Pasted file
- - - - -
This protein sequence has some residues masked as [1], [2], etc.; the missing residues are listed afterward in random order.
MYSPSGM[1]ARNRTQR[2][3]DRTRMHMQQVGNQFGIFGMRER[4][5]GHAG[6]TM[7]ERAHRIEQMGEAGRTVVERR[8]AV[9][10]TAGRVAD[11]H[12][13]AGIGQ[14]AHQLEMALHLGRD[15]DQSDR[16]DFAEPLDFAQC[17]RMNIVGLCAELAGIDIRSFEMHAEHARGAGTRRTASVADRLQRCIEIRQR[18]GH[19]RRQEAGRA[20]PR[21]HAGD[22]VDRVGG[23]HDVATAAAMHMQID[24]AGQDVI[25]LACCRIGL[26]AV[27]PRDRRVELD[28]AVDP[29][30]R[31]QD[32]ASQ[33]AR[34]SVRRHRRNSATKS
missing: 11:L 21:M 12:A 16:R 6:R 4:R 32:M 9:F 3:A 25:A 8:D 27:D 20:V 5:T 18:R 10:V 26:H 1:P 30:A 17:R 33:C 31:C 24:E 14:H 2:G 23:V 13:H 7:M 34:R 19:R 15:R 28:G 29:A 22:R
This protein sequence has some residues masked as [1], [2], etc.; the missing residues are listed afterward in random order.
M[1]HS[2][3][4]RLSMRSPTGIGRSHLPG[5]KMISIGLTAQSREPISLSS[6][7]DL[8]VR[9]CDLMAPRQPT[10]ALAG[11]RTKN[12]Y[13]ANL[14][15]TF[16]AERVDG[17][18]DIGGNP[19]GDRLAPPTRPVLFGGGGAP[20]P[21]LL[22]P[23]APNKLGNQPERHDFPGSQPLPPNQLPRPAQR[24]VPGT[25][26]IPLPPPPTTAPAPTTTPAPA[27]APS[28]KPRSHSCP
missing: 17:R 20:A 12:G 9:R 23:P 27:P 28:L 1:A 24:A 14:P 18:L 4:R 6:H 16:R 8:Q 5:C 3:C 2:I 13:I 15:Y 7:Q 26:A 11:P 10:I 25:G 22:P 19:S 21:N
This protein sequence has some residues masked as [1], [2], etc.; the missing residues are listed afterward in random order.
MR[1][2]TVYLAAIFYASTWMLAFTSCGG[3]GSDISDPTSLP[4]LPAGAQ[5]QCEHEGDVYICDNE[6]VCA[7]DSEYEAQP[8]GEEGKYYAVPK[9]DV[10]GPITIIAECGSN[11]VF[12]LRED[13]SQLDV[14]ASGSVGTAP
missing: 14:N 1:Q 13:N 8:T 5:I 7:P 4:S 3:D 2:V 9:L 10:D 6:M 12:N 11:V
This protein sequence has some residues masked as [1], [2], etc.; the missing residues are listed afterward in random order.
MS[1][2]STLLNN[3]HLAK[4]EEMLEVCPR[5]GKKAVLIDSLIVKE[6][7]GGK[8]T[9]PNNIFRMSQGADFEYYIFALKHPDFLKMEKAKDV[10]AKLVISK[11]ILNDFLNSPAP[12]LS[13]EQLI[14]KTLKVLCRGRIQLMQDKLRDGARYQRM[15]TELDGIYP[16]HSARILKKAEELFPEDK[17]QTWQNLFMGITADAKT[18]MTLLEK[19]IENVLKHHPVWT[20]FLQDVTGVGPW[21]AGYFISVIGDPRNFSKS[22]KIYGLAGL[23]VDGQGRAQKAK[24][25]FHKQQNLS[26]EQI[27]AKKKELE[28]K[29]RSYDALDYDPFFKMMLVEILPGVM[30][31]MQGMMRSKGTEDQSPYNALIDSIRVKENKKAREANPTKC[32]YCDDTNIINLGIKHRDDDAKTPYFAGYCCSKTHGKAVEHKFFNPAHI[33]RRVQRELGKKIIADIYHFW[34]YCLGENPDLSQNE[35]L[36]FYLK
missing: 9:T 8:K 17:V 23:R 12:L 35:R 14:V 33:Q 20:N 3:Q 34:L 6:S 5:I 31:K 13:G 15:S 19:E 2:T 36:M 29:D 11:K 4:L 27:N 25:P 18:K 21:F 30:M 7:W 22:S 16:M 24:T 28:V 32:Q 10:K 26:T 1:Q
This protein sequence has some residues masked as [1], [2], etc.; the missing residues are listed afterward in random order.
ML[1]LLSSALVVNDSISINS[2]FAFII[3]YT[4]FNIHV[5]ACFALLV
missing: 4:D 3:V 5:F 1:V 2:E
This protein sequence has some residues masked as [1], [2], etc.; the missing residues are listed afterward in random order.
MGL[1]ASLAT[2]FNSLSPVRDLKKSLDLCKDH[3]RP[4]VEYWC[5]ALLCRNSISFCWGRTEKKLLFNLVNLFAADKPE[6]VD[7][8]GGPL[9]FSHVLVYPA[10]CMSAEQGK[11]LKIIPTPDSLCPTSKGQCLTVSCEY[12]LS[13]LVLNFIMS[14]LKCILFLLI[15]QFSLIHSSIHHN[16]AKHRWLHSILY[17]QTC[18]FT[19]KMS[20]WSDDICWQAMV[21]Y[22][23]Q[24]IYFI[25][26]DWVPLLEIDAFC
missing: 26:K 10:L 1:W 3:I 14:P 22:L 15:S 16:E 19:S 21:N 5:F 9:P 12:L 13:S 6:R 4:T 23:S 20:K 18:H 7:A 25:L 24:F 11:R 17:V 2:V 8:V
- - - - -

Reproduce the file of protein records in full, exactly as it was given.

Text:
This protein sequence has some residues masked as [1], [2], etc.; the missing residues are listed afterward in random order.
MYSPSGM[1]ARNRTQR[2][3]DRTRMHMQQVGNQFGIFGMRER[4][5]GHAG[6]TM[7]ERAHRIEQMGEAGRTVVERR[8]AV[9][10]TAGRVAD[11]H[12][13]AGIGQ[14]AHQLEMALHLGRD[15]DQSDR[16]DFAEPLDFAQC[17]RMNIVGLCAELAGIDIRSFEMHAEHARGAGTRRTASVADRLQRCIEIRQR[18]GH[19]RRQEAGRA[20]PR[21]HAGD[22]VDRVGG[23]HDVATAAAMHMQID[24]AGQDVI[25]LACCRIGL[26]AV[27]PRDRRVELD[28]AVDP[29][30]R[31]QD[32]ASQ[33]AR[34]SVRRHRRNSATKS
missing: 11:L 21:M 12:A 16:R 6:R 4:R 32:M 9:F 3:A 25:A 8:D 27:D 20:V 5:T 18:R 10:V 26:H 1:P 30:A 17:R 33:C 31:C 24:E 14:H 2:G 23:V 13:H 7:M 34:R 19:R 15:R 28:G 29:A 22:R
This protein sequence has some residues masked as [1], [2], etc.; the missing residues are listed afterward in random order.
M[1]HS[2][3][4]RLSMRSPTGIGRSHLPG[5]KMISIGLTAQSREPISLSS[6][7]DL[8]VR[9]CDLMAPRQPT[10]ALAG[11]RTKN[12]Y[13]ANL[14][15]TF[16]AERVDG[17][18]DIGGNP[19]GDRLAPPTRPVLFGGGGAP[20]P[21]LL[22]P[23]APNKLGNQPERHDFPGSQPLPPNQLPRPAQR[24]VPGT[25][26]IPLPPPPTTAPAPTTTPAPA[27]APS[28]KPRSHSCP
missing: 17:R 20:A 12:G 9:R 23:P 27:P 28:L 1:A 24:A 14:P 18:L 4:R 6:H 16:R 8:Q 5:C 3:C 2:I 13:I 15:Y 7:Q 26:A 11:P 10:I 25:G 22:P 19:S 21:N
This protein sequence has some residues masked as [1], [2], etc.; the missing residues are listed afterward in random order.
MR[1][2]TVYLAAIFYASTWMLAFTSCGG[3]GSDISDPTSLP[4]LPAGAQ[5]QCEHEGDVYICDNE[6]VCA[7]DSEYEAQP[8]GEEGKYYAVPK[9]DV[10]GPITIIAECGSN[11]VF[12]LRED[13]SQLDV[14]ASGSVGTAP
missing: 14:N 1:Q 13:N 8:T 5:I 7:P 4:S 3:D 2:V 9:L 10:D 6:M 12:N 11:V
This protein sequence has some residues masked as [1], [2], etc.; the missing residues are listed afterward in random order.
MS[1][2]STLLNN[3]HLAK[4]EEMLEVCPR[5]GKKAVLIDSLIVKE[6][7]GGK[8]T[9]PNNIFRMSQGADFEYYIFALKHPDFLKMEKAKDV[10]AKLVISK[11]ILNDFLNSPAP[12]LS[13]EQLI[14]KTLKVLCRGRIQLMQDKLRDGARYQRM[15]TELDGIYP[16]HSARILKKAEELFPEDK[17]QTWQNLFMGITADAKT[18]MTLLEK[19]IENVLKHHPVWT[20]FLQDVTGVGPW[21]AGYFISVIGDPRNFSKS[22]KIYGLAGL[23]VDGQGRAQKAK[24][25]FHKQQNLS[26]EQI[27]AKKKELE[28]K[29]RSYDALDYDPFFKMMLVEILPGVM[30][31]MQGMMRSKGTEDQSPYNALIDSIRVKENKKAREANPTKC[32]YCDDTNIINLGIKHRDDDAKTPYFAGYCCSKTHGKAVEHKFFNPAHI[33]RRVQRELGKKIIADIYHFW[34]YCLGENPDLSQNE[35]L[36]FYLK
missing: 9:T 8:K 17:V 23:R 12:L 35:R 14:V 33:Q 20:N 3:Q 34:L 6:S 5:I 31:K 13:G 15:S 19:E 2:T 36:M 29:D 11:K 4:L 27:N 25:P 18:K 21:F 30:M 7:W 22:S 16:M 24:T 28:V 32:Q 10:K 26:T 1:Q
This protein sequence has some residues masked as [1], [2], etc.; the missing residues are listed afterward in random order.
ML[1]LLSSALVVNDSISINS[2]FAFII[3]YT[4]FNIHV[5]ACFALLV
missing: 4:D 3:V 5:F 1:V 2:E
This protein sequence has some residues masked as [1], [2], etc.; the missing residues are listed afterward in random order.
MGL[1]ASLAT[2]FNSLSPVRDLKKSLDLCKDH[3]RP[4]VEYWC[5]ALLCRNSISFCWGRTEKKLLFNLVNLFAADKPE[6]VD[7][8]GGPL[9]FSHVLVYPA[10]CMSAEQGK[11]LKIIPTPDSLCPTSKGQCLTVSCEY[12]LS[13]LVLNFIMS[14]LKCILFLLI[15]QFSLIHSSIHHN[16]AKHRWLHSILY[17]QTC[18]FT[19]KMS[20]WSDDICWQAMV[21]Y[22][23]Q[24]IYFI[25][26]DWVPLLEIDAFC
missing: 26:K 10:L 1:W 3:I 14:P 22:L 15:S 16:E 19:S 21:N 5:F 9:P 12:L 13:S 6:R 4:T 23:S 20:K 18:H 7:A 25:L 24:F 11:R 17:V 2:V 8:V